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Governing profit does not work

A strange precedent is being set by Congress. If legislators don't mend their ways, it could lead to serious financial troubles.

We're speaking of the United States Postal Service, which for too long has been handled in a highly undemocratic manner. It actually is required to operate as a business and show a profit.

Is this some sort of conservative plot to kill taxes, or is it an aberration for a spendthrift governing body? Luckily, this thinking hasn't become common yet, so there might be time to save American government as we have learned to love it.

Show a profit? Next they'll want the Defense Department to do the same thing, and it's difficult to imagine how that will play out. It isn't easy, you know, to sell a war. Only such public relations experts as Dick Cheney can do that.

To save the Defense Department, will those who defend us be required to run overstocked sales and used missile closeouts?

You can see it now in glittering letters: "Overstocked bargains. Three used nuclear submarines for low price of $1.3 billion each. Only operated in cold polar waters; never been depth-charged. Can be inspected on Facebook or at Norfolk Naval Yard. If not sold by July 1st will be given to Israel. -- Contact Secretary of Defense for particulars at us.defense.dept.com."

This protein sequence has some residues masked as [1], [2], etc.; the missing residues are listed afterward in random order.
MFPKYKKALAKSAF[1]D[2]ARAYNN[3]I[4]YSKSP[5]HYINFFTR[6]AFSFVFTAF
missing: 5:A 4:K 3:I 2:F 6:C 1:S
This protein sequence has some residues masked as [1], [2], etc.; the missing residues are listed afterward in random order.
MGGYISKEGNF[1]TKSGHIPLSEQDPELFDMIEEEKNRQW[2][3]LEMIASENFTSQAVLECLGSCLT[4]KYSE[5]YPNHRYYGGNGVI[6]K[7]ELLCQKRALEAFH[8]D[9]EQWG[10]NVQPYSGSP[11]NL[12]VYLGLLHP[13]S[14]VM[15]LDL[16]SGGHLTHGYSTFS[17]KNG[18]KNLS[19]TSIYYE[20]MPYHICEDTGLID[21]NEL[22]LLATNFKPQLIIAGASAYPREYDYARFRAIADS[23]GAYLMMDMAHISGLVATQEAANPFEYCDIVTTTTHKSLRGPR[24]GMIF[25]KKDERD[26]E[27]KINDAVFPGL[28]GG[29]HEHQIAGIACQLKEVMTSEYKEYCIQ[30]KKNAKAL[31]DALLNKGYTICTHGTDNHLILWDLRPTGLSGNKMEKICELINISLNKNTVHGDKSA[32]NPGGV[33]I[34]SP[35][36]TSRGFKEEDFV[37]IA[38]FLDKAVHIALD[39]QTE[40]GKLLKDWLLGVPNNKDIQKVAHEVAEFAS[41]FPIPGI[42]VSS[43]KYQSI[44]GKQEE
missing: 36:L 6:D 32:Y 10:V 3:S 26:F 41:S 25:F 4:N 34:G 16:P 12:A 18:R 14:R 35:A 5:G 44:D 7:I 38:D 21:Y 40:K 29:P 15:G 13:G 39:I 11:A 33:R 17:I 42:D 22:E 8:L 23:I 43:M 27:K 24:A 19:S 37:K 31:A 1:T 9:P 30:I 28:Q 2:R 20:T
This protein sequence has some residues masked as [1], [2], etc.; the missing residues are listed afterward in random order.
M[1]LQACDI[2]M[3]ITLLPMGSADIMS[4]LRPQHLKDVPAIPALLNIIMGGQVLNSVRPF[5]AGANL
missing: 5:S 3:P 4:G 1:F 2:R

If profitability becomes a requirement for United States government departments, what could come next? Will the food-stamp program need to finish in the black? Or the Department of Housing and Urban Development?

The most obvious source of federal income would be the Supreme Court's decision for election funding. You remember its decision that any millionaire can spend as much as he likes to influence elections? Well, if you carry this decision to its logical conclusion, Congress could charge as much as it likes for votes on issues.

Right now, many people think Congress' votes go to their biggest backers anyway. So why not require our senators and representatives to sell their votes to the highest bidders? The only change we would make is to require them to turn over the sales price to the U.S. Treasury.

I'm aware this sounds ridiculous. OK, but is it more ridiculous than requiring a profitable Postal Service?

I like the post office and don't want to see it go bankrupt or close. I think American people need its services. So let's forget this nonsense about profits and go back to the wasteful Washington we know and admire.

At stake are two centuries of precedents that gave unlimited financial support to all kinds of doubtful programs. If we can't trust Congress to give away our tax money, how can we trust their judgment on anything else?

If you love America, stand up bravely and confront such un-American actions.

Darrel Miller lives near Downs in rural Osborne County and is a retired weekly newspaper editor.